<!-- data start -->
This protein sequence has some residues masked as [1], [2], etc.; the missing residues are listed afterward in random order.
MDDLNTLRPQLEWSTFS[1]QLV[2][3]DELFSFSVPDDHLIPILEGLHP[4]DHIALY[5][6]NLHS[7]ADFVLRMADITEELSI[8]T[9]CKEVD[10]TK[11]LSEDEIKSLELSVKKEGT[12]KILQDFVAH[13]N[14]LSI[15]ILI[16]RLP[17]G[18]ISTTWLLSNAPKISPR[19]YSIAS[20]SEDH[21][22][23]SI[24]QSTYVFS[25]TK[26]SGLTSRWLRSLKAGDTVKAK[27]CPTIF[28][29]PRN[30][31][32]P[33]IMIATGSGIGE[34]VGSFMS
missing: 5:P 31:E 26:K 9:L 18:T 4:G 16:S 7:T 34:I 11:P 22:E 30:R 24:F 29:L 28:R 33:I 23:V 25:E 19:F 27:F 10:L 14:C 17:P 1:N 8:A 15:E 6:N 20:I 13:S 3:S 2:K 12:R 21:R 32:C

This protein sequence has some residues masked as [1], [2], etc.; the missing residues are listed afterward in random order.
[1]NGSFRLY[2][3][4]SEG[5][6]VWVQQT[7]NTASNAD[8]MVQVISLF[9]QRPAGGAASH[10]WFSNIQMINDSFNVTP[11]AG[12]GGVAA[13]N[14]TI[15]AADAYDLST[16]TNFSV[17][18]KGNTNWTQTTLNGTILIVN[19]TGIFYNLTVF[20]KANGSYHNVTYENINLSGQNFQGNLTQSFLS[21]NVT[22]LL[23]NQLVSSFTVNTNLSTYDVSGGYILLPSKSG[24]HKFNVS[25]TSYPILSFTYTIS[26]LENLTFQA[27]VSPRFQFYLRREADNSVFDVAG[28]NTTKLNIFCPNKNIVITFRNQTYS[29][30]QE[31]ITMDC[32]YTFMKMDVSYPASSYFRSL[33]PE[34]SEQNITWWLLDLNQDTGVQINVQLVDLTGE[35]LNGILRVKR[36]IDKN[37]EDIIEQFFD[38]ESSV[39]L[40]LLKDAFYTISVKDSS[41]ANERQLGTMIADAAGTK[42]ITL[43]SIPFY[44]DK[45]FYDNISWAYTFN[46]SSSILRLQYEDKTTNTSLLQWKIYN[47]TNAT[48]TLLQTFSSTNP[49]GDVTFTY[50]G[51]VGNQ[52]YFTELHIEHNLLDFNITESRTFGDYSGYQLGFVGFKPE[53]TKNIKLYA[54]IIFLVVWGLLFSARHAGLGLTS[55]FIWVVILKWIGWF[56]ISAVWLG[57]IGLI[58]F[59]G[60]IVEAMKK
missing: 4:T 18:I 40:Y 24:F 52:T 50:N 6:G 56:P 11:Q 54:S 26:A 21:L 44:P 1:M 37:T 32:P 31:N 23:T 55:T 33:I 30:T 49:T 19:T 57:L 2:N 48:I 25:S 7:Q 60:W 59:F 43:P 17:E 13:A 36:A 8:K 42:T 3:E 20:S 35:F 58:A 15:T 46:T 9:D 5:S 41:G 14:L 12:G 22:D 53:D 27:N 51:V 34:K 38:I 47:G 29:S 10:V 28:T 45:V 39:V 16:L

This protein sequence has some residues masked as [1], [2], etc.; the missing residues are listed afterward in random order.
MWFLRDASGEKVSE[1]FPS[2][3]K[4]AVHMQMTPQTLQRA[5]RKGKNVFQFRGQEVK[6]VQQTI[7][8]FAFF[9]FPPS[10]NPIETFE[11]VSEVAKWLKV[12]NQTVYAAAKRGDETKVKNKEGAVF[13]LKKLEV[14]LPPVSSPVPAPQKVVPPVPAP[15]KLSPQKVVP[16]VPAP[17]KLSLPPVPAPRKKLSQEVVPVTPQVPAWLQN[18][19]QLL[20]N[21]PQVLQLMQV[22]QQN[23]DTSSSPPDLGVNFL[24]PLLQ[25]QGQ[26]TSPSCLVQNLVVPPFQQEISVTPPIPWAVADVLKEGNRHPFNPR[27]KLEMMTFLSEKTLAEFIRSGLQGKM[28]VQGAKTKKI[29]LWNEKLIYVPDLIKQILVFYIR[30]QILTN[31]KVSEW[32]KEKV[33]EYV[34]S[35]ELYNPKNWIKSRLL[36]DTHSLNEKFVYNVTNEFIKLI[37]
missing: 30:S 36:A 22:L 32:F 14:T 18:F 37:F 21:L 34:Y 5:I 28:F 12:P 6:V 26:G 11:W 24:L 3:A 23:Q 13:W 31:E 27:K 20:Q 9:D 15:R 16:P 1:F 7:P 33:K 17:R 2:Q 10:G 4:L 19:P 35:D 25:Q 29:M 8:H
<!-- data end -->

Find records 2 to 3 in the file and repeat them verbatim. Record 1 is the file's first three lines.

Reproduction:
This protein sequence has some residues masked as [1], [2], etc.; the missing residues are listed afterward in random order.
[1]NGSFRLY[2][3][4]SEG[5][6]VWVQQT[7]NTASNAD[8]MVQVISLF[9]QRPAGGAASH[10]WFSNIQMINDSFNVTP[11]AG[12]GGVAA[13]N[14]TI[15]AADAYDLST[16]TNFSV[17][18]KGNTNWTQTTLNGTILIVN[19]TGIFYNLTVF[20]KANGSYHNVTYENINLSGQNFQGNLTQSFLS[21]NVT[22]LL[23]NQLVSSFTVNTNLSTYDVSGGYILLPSKSG[24]HKFNVS[25]TSYPILSFTYTIS[26]LENLTFQA[27]VSPRFQFYLRREADNSVFDVAG[28]NTTKLNIFCPNKNIVITFRNQTYS[29][30]QE[31]ITMDC[32]YTFMKMDVSYPASSYFRSL[33]PE[34]SEQNITWWLLDLNQDTGVQINVQLVDLTGE[35]LNGILRVKR[36]IDKN[37]EDIIEQFFD[38]ESSV[39]L[40]LLKDAFYTISVKDSS[41]ANERQLGTMIADAAGTK[42]ITL[43]SIPFY[44]DK[45]FYDNISWAYTFN[46]SSSILRLQYEDKTTNTSLLQWKIYN[47]TNAT[48]TLLQTFSSTNP[49]GDVTFTY[50]G[51]VGNQ[52]YFTELHIEHNLLDFNITESRTFGDYSGYQLGFVGFKPE[53]TKNIKLYA[54]IIFLVVWGLLFSARHAGLGLTS[55]FIWVVILKWIGWF[56]ISAVWLG[57]IGLI[58]F[59]G[60]IVEAMKK
missing: 4:T 18:I 40:Y 24:F 52:T 50:N 6:G 56:P 11:Q 54:S 26:A 21:L 44:P 1:M 37:T 32:P 31:N 23:T 55:T 33:I 30:T 49:T 19:T 57:L 2:N 48:I 25:S 7:Q 60:W 59:F 43:P 17:E 13:A 36:A 8:K 42:T 3:E 20:S 35:F 58:A 15:T 46:T 9:D 5:S 41:G 14:L 12:G 22:D 53:D 27:N 51:V 34:K 38:I 47:G 29:S 10:V 28:T 45:V 39:V 16:L

This protein sequence has some residues masked as [1], [2], etc.; the missing residues are listed afterward in random order.
MWFLRDASGEKVSE[1]FPS[2][3]K[4]AVHMQMTPQTLQRA[5]RKGKNVFQFRGQEVK[6]VQQTI[7][8]FAFF[9]FPPS[10]NPIETFE[11]VSEVAKWLKV[12]NQTVYAAAKRGDETKVKNKEGAVF[13]LKKLEV[14]LPPVSSPVPAPQKVVPPVPAP[15]KLSPQKVVP[16]VPAP[17]KLSLPPVPAPRKKLSQEVVPVTPQVPAWLQN[18][19]QLL[20]N[21]PQVLQLMQV[22]QQN[23]DTSSSPPDLGVNFL[24]PLLQ[25]QGQ[26]TSPSCLVQNLVVPPFQQEISVTPPIPWAVADVLKEGNRHPFNPR[27]KLEMMTFLSEKTLAEFIRSGLQGKM[28]VQGAKTKKI[29]LWNEKLIYVPDLIKQILVFYIR[30]QILTN[31]KVSEW[32]KEKV[33]EYV[34]S[35]ELYNPKNWIKSRLL[36]DTHSLNEKFVYNVTNEFIKLI[37]
missing: 30:S 36:A 22:L 32:F 14:T 18:F 37:F 21:L 34:Y 5:I 28:F 12:P 6:V 26:G 11:W 24:L 3:A 23:Q 13:W 31:E 27:K 20:Q 9:D 15:R 16:P 1:F 7:P 33:K 17:R 2:Q 10:G 4:L 19:P 35:D 25:Q 29:M 8:H